UPDATE on CoC Response to the COVID-19 Crisis

On March 27, 2020 Mayor Allen Join issued the first Stay at Home order to address the spread of COVID-19 in our community.  As of  April 14, 2020 this order has been extended through May 7, 2020.  For people who have no home, this order presents numerous challenges.   The CoC, in partnership with the Forsyth County, Forsyth County DSS, Forsyth County Department of Public Health, City of Winston-Salem have developed a  four part plan to address the needs of people experience homelessness.   The focus of this plan it to keep people experiencing homelessness as healthy as  possible through education, enhancing screening and management  of  space at the emergency shelters and options to shelter in place as well as isolation/quarantine.  This plan includes:

  1. Opening, in partnership with Forsyth County, a shelter option for people experiencing homelessness who have been tested for COVID-19 or otherwise ordered to quarantine/isolate because of COVID-19.
  2. Opening, in partnership with the City of Winston-Salem, a shelter option for people who are medially fragile to have 24/7 shelter-in-place option.
  3.  Providing technical assistance to the mass shelters in order to enhance the program’s ability to implement CDC recommendations for managing mass shelters during the pandemic.
  4. Providing on-going outreach, education and hygiene stations to campers/people sleeping outside.

Weekly briefings on the progress of this plan can be found here:

COC_COVID-19 Homelessness Services Status Update_FINAL_April 13 2020



January 2017 PIT Count Safety Vests

The last Wednesday of January and July volunteers join us on the street count.

Community Commitment to Ending Homelessness

We, the community of WSFC commit to develop and sustain a system of care that will end veteran homelessness by 12/31/15 and chronic homelessness by 12/31/16 and all homelessness by 12/31/20 by providing on-going support and development so that individuals and families connect with appropriate resources that enable them to live self-sufficient self-determined lives.

Ending Chronic Homelessness 

As  of September  16, 2019  that our two longest un-housed participants in PSH have been housed! Each of them had been matched with a PSH program for over 180 days before they were housed.  For each of them it took a team supporting them before they were able to get housed.   For one of them, an outreach worker drove them around for weeks looking for just the right place. I am  pleased to report that she is in her new apartment and very happy.  There are now only 11 folks matched to  PSH who are not housed.  They have an average time from match to PSH of 87 days.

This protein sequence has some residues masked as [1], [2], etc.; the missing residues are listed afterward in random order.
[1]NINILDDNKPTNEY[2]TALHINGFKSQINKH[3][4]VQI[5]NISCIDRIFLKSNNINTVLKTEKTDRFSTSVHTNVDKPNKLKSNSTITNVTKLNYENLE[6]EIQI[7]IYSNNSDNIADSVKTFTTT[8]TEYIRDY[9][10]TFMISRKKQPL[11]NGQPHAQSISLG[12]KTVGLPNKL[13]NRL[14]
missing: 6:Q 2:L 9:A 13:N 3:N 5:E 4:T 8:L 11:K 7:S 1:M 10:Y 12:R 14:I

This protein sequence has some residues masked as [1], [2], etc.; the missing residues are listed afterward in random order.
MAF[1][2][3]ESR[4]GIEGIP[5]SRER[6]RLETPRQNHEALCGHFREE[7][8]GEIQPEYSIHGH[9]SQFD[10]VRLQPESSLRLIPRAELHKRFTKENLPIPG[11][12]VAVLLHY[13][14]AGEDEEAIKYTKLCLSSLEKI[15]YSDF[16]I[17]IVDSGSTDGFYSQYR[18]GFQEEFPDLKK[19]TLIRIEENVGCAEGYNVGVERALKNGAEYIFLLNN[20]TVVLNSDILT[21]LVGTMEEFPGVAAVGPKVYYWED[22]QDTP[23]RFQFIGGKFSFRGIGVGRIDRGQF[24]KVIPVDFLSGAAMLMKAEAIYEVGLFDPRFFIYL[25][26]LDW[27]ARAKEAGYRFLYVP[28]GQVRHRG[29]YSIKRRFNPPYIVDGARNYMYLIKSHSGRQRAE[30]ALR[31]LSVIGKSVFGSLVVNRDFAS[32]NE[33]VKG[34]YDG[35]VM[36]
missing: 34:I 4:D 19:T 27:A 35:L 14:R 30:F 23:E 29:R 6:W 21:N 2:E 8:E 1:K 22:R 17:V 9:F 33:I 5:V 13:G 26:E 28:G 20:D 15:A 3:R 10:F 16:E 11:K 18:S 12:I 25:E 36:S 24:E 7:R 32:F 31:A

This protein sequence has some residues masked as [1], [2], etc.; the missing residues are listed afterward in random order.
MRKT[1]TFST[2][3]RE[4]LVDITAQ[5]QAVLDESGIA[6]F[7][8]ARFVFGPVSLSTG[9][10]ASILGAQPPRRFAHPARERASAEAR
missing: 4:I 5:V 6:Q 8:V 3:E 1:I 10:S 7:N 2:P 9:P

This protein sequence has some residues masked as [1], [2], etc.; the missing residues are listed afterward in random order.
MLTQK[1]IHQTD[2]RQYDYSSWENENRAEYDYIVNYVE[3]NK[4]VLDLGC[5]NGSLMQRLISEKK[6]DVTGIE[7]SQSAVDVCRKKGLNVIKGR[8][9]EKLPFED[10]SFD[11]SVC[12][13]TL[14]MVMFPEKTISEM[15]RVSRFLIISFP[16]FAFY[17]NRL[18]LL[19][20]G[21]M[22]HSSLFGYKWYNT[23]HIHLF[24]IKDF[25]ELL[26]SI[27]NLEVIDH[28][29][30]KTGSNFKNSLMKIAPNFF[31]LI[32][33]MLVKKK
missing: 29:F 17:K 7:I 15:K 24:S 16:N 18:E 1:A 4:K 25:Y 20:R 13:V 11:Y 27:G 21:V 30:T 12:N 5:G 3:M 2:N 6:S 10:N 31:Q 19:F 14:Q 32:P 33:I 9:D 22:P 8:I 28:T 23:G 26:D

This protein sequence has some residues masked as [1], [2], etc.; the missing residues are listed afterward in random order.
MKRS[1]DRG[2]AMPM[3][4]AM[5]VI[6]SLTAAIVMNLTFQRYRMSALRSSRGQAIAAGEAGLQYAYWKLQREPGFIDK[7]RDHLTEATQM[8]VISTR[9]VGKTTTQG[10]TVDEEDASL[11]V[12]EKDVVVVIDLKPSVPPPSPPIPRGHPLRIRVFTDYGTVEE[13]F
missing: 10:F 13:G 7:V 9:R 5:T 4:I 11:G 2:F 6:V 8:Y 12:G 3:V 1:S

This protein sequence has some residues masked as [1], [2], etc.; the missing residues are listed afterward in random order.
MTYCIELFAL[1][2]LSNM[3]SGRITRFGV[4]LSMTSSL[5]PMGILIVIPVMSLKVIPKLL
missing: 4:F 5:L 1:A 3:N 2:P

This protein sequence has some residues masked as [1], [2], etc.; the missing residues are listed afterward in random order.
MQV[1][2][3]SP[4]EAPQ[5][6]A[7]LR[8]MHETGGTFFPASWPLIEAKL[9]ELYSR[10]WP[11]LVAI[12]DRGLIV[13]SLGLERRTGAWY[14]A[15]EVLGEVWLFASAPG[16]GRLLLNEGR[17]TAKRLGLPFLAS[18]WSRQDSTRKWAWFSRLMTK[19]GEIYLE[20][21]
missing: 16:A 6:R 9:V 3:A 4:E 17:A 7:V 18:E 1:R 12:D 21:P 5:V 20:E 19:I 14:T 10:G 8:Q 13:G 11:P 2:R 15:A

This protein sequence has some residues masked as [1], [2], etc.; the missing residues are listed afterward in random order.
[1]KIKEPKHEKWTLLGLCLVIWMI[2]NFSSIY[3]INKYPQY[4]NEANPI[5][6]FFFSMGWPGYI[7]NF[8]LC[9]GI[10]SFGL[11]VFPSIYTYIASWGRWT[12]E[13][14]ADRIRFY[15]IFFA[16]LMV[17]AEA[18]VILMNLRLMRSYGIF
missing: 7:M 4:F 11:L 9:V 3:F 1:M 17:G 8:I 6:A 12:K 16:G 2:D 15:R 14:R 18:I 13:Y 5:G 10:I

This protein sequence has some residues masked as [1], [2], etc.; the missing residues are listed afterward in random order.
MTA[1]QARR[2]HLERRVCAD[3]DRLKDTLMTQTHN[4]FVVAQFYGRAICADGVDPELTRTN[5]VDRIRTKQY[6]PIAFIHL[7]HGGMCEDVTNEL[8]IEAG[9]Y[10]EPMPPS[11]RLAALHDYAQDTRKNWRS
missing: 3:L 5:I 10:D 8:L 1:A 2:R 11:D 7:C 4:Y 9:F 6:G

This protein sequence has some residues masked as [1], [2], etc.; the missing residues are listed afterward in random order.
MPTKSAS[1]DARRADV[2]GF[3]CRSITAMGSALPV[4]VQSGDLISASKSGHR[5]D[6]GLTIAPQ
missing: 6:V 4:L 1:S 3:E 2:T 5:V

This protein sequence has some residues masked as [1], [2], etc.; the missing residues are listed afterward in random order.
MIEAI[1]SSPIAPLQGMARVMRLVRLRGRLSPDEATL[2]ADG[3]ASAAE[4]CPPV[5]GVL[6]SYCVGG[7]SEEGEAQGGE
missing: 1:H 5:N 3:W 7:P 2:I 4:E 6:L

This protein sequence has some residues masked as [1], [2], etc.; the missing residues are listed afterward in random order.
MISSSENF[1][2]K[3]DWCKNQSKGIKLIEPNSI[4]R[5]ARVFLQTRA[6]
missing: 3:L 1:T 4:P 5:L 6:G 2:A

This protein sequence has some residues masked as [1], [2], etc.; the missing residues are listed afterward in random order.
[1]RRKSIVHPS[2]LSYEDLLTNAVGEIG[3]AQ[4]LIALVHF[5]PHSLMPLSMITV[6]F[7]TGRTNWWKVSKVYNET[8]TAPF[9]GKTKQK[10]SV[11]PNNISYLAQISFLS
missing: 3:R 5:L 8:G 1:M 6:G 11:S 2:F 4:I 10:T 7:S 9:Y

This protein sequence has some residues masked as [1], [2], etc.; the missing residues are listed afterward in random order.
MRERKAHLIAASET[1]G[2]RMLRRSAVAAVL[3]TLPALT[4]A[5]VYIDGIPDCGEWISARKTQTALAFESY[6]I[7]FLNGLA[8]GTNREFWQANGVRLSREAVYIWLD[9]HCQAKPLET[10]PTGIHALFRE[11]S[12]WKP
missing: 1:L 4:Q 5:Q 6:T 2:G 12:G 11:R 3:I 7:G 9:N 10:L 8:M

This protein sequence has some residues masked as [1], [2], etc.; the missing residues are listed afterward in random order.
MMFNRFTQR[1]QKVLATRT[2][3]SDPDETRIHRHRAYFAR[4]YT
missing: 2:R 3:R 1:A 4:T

Our By Name List and our Not By-name list have both seen reductions in the last few weeks.  The BNL is at 20 people (11 of whom are matched to PSH but not housed) and 25 on the NBNL.  Much of the attrition in this list has been to jail.  However, three folks from the NBNL are housed!  Thanks to the HEARRT team these three folks, who have each lived on the streets for decades are now living in-doors.

I am excited to see the numbers in both our BNL and NBNL drop this week.  But one week of a drop does not a trend make.  In fact, the trend has been for our chronic numbers to increase.  Over the last few months as I have seen our progress on ending chronic homelessness loose traction I have spent a significant amount of time learning about affordable housing in our community—both the lack of housing and the lack of community will to invest in housing  and housing policies that support all people in our community having access to safe, decent affordable housing.  As I have looked into the issues that prolong people’s time homeless even after being matched to a permanent housing program, lack of available units keeps returning as a refrain.

The City of Winston-Salem has started to address the issue of housing in our community.  This spring the the new Affordable Housing Coalition was started as an advisory board to the City.  WFDD recently ran a multi-week series on housing in the Triad and have published highlights in a documentary called Margins.  New apartments are being built downtown with a 5% set aside for “affordable units.”  But there is still a lot of work to be done, and your voice will matter.  Today’s call to action it to encourage you to talk with your City, County, State and Federal representatives about how hard it is for your clients (and maybe even you) to find housing in our community, and encourage them to learn more and support policies that expand the supply of safe, decent affordable housing to all people.  Without it we will never see an end to homelessness.